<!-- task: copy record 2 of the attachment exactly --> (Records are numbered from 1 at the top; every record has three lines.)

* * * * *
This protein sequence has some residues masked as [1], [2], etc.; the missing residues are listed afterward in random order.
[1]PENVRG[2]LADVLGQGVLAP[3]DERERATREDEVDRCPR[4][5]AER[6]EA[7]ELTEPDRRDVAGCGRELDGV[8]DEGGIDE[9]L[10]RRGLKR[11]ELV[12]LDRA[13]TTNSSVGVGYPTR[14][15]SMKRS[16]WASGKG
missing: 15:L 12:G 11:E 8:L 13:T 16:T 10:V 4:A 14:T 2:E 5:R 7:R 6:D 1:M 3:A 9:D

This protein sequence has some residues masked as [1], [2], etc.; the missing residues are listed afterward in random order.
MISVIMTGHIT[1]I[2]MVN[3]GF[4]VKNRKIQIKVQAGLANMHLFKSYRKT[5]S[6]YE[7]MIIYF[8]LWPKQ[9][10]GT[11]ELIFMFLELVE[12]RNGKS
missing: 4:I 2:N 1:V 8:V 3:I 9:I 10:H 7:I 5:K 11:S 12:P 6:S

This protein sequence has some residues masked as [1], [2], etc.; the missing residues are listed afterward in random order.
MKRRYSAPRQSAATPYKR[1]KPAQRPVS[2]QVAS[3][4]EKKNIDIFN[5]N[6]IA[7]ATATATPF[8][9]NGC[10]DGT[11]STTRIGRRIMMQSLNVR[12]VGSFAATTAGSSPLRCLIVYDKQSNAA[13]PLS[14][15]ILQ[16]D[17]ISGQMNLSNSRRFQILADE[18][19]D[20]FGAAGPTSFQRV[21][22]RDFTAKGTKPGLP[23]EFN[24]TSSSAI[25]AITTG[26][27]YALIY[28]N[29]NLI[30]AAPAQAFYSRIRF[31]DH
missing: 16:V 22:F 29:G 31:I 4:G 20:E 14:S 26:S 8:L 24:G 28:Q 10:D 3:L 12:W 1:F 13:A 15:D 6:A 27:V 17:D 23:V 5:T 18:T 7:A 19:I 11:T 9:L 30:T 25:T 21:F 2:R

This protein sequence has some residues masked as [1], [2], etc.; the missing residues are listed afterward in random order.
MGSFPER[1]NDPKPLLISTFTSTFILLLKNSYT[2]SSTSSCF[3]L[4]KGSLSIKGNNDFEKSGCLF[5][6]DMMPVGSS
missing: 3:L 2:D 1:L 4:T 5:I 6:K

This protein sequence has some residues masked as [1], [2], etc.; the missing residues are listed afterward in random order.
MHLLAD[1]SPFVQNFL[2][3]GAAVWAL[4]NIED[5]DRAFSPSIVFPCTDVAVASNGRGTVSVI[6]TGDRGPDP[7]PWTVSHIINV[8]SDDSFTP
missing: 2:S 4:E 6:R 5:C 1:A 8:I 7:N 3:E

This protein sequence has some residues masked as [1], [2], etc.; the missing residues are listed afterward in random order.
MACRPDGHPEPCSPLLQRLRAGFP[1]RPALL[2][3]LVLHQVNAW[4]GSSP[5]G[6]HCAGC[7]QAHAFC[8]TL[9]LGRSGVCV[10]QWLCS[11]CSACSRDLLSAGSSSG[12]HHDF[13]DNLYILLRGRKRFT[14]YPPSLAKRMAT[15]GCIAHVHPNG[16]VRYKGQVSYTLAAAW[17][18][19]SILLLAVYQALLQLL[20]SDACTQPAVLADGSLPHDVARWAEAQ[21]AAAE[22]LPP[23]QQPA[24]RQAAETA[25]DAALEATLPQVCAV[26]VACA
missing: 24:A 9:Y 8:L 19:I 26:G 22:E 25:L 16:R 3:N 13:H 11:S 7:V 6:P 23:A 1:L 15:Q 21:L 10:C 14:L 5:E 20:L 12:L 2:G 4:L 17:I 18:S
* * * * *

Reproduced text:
This protein sequence has some residues masked as [1], [2], etc.; the missing residues are listed afterward in random order.
MISVIMTGHIT[1]I[2]MVN[3]GF[4]VKNRKIQIKVQAGLANMHLFKSYRKT[5]S[6]YE[7]MIIYF[8]LWPKQ[9][10]GT[11]ELIFMFLELVE[12]RNGKS
missing: 4:I 2:N 1:V 8:V 3:I 9:I 10:H 7:I 5:K 11:S 12:P 6:S